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FEDERAL INCOME TAX - Capital gains and losses - General anti-avoidance rule

Friday, June 12, 2020 @ 5:41 AM  


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Appeal by the Crown from a Tax Court decision finding there was no tax benefit for the purposes of s. 245 of the Income Tax Act because of the transactions undertaken by the respondent Bank in relation to certain financing arrangements made for its U.S. subsidiaries, the Harris Group. The Bank undertook certain transactions to reduce its foreign exchange risk in financing the Harris Group. As part of these transactions, the Bank was a limited partner in a Nevada limited partnership that acquired the shares of a Nova Scotia unlimited liability company, BMO (NS) Investment Company (NSULC). The Bank was concerned that if the Canadian dollar increased in value relative to the American dollar between the time when it borrowed the necessary funds from third parties in American currency and the time when it unwound the transactions and repaid the debt, it would incur a capital loss on the disposition of the shares of this company. Since this company paid dividends, to avoid the possible application of s. 112(3.1) of the Act which would reduce its capital loss by the amount of such dividends, the limited partnership acquired a separate class of shares on which the dividends were paid. The Canadian dollar increased in value relative to the American dollar and, in unwinding the transactions, the Bank incurred a loss because of the disposition of the shares of NSULC. The Minister reassessed the Bank on the basis that the general anti-avoidance rule applied to the transactions undertaken to avoid the reduction in the capital loss. The Tax Court judge found that s. 39(2) applied to any capital property. Because the loss realized by the Bank on the disposition of the shares in issue was entirely attributable to the change in the exchange rate between the Canadian dollar and the American dollar, this loss was deemed to be a loss from the disposition of a foreign currency and was thus not a loss from the disposition of shares. The Tax Court judge held s. 112(3.1) of the Act, which only applied if there was a loss from the disposition of shares, would not have applied to reduce this loss for the dividends paid, even if only one class of shares was issued and no tax benefit was realized by the Bank in completing the transactions to avoid the possible application of this section.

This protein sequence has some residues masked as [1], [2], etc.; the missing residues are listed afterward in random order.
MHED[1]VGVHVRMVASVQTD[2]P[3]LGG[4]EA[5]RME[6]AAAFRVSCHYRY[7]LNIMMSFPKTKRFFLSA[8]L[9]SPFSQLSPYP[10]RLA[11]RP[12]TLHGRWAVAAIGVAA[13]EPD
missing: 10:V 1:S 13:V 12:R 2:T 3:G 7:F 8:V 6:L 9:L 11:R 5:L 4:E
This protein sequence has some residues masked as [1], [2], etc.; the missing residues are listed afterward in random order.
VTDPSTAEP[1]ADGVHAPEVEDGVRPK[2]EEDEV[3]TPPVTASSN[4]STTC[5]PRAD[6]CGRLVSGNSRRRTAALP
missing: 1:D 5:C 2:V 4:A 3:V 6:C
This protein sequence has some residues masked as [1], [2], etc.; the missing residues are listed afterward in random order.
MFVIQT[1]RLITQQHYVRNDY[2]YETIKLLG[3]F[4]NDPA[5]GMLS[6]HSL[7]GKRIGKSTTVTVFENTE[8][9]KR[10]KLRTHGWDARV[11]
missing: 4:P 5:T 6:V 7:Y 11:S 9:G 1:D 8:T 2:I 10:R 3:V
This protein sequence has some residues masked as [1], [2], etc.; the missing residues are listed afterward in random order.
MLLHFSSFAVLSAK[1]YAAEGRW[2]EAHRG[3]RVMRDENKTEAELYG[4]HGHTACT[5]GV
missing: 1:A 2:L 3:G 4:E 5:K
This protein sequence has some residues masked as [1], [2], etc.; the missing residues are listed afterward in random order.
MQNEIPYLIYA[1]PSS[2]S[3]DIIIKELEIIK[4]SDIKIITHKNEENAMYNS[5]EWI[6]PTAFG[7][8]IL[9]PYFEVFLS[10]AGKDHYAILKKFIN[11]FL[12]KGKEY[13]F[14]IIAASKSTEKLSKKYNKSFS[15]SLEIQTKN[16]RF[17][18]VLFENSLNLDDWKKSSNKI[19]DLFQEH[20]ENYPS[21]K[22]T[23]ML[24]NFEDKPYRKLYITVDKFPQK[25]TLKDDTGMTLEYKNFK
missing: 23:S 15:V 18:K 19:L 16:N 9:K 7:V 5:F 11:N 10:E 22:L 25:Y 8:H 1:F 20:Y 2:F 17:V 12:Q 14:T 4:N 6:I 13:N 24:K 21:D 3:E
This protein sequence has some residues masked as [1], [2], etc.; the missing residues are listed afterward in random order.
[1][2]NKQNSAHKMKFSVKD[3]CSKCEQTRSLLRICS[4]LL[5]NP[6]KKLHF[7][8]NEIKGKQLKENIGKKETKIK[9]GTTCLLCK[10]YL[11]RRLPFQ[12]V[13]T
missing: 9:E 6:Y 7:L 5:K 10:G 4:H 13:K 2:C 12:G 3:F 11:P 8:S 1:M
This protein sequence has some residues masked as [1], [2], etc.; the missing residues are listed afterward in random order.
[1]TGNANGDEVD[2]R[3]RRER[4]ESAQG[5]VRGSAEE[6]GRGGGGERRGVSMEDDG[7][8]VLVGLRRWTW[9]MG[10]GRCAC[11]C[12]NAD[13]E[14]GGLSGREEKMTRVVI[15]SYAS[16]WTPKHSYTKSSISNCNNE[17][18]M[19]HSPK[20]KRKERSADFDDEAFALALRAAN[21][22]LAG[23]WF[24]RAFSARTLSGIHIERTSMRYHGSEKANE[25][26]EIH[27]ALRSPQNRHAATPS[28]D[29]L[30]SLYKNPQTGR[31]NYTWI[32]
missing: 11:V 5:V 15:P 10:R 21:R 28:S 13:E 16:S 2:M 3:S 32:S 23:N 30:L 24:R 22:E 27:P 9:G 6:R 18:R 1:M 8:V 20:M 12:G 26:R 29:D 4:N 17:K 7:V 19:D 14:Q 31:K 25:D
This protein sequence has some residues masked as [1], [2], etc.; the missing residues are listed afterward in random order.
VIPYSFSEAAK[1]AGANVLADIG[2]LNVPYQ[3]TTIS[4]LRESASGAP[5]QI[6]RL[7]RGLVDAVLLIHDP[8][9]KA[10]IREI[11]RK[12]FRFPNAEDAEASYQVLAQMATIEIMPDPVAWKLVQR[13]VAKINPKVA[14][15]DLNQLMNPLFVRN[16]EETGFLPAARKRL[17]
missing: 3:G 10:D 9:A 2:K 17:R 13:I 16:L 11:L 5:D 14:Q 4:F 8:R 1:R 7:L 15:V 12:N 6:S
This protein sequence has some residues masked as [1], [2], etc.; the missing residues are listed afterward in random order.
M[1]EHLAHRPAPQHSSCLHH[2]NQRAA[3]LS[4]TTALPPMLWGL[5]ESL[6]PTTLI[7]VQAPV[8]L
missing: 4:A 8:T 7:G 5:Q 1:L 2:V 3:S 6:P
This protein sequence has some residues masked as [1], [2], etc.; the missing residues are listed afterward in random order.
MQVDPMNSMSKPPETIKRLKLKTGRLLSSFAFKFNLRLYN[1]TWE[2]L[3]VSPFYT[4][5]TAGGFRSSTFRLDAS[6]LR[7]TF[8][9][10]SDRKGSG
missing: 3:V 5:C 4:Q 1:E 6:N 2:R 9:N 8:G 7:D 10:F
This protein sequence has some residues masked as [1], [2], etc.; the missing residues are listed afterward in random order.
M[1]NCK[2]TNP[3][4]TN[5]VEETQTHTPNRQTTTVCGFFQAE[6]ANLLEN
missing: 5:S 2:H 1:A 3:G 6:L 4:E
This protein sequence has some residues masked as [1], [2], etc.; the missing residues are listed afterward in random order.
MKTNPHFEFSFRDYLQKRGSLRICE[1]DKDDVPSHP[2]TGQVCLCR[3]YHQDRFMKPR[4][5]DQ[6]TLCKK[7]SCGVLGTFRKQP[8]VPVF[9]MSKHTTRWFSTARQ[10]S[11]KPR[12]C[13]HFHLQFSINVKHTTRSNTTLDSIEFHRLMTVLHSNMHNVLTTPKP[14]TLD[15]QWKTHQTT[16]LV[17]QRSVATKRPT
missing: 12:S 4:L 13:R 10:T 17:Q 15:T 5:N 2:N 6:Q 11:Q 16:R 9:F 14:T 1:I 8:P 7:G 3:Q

HELD: Appeal dismissed. Section 39(2) of the Act had a broader application than what was proposed by the Crown. The Technical Notes indicated that the 2010 version of s. 39(2) of the Act applied to any disposition of capital property, and not just a disposition of foreign currency. The textual, contextual and purposive analysis confirmed that the Tax Court judge was correct in his interpretation of s. 39(2) of the Act as it read in 2010. Therefore, the loss realized by the Bank because of the disposition of the shares of NSULC was deemed to be a loss from the disposition of a foreign currency. There was nothing in the language of s. 39(2) of the Act that restricted its application to only s. 39 of the Act. Parliament deemed the net gain or loss as determined under this section to be a gain or loss from the disposition of a foreign currency. This deeming rule would have been applicable for the purposes of the Act. Since s. 112(3.1) of the Act only applied to dispositions of shares, this section did not apply to reduce the capital loss of the Bank that was deemed to be a capital loss from the disposition of a foreign currency.

Bank of Montreal v. Canada, [2020] F.C.J. No. 566, Federal Court of Appeal, W.W. Webb, D.G. Near and A.L. Mactavish JJ.A., May 4, 2020. Digest No. TLD-June82020010